It is estimated that 7-10 percent (possibly up to 15 percent) of the U.S. population has restless leg syndrome. It is a bit more common in women than men.
Goodbye, Year of the Dog: Two-Thousand-Eighteen Comes to a Close
As Year of the Dog (2018) comes to a close we can look back and see the progress this profession has made. For example, the International Classification of Diseases (ICD) added traditional medicine codes, which were released in June.
The Truth About Malpractice Claims Against DCs (Pt. 1)
Over the past 20 years of active practice, I have seen a number of scary case scenarios regarding signs, symptoms and patient presentations in my office. These presentations scream, This patient is going through an event or This patient does not need chiropractic care, they need emergency care.
Exercise Therapy Following Motor Vehicle Trauma (Pt. 2)
In cases of cervical spine trauma, particularly trauma related to a motor vehicle accident, my plan is to teach the patient one exercise per session and build a progression. This is an effective approach I call an "activation circuit."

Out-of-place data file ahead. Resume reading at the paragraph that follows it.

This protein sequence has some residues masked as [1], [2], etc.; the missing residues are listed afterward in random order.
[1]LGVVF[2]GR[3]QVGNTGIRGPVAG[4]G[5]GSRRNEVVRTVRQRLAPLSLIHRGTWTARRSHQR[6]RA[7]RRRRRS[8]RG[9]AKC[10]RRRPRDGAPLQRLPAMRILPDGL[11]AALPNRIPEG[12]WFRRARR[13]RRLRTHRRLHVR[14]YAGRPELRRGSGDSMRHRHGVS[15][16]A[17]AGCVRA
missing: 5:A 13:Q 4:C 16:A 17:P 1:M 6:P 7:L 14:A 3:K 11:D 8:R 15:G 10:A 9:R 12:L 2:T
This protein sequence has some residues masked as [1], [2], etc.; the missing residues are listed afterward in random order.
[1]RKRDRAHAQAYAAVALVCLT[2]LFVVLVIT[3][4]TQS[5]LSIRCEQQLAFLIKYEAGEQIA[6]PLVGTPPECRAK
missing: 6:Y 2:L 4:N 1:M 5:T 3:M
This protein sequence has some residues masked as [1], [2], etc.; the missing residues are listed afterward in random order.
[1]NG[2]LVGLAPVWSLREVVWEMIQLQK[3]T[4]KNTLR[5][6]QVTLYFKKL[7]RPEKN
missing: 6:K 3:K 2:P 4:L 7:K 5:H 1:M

Bad for the Back! Exercises That Can Prevent Healing
The questions "Who gets well? Who doesn't? Why?" prompted the following observations based on my close to 40 years of chiropractic practice.
Year in Review: DC's Best of the Best for 2018
As 2018 winds down, let's highlight the most popular articles in Dynamic Chiropractic by month (December – this issue – excluded, of course).
Acupuncture in Hospital Systems: Transitioning From Tolerated to Celebrated
I've had the pleasure of working with Susan Luria, Director of University Hospitals Health Systems Connor Integrative Health Network (CIHN) for the past year on the Integrative Health Policy Consortium (IHPC) Board of Directors and Federal Policy Committee.
Reaching for Our Roots: Healing Digestion With a Simple Traditional Therapy
Are you ignoring a powerful tool in your doctor's bag? Many acupuncturists realize that Spleen Qi deficiency has reached epidemic proportions in the U.S. Yet, we don't prioritize educating our patients about the importance of warm, cooked foods.